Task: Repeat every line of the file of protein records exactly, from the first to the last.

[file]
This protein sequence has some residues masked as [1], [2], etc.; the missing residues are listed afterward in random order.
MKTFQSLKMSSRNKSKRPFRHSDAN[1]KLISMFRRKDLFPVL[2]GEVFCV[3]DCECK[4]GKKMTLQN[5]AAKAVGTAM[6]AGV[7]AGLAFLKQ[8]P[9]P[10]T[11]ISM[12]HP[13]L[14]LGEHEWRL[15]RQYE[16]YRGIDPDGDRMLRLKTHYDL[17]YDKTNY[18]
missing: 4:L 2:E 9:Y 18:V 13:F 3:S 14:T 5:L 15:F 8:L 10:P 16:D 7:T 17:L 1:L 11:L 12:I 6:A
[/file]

This protein sequence has some residues masked as [1], [2], etc.; the missing residues are listed afterward in random order.
MKTFQSLKMSSRNKSKRPFRHSDAN[1]KLISMFRRKDLFPVL[2]GEVFCV[3]DCECK[4]GKKMTLQN[5]AAKAVGTAM[6]AGV[7]AGLAFLKQ[8]P[9]P[10]T[11]ISM[12]HP[13]L[14]LGEHEWRL[15]RQYE[16]YRGIDPDGDRMLRLKTHYDL[17]YDKTNY[18]
missing: 4:L 2:E 9:Y 18:V 13:F 3:S 14:T 5:L 15:F 8:L 10:P 16:D 7:T 17:L 1:L 11:L 12:I 6:A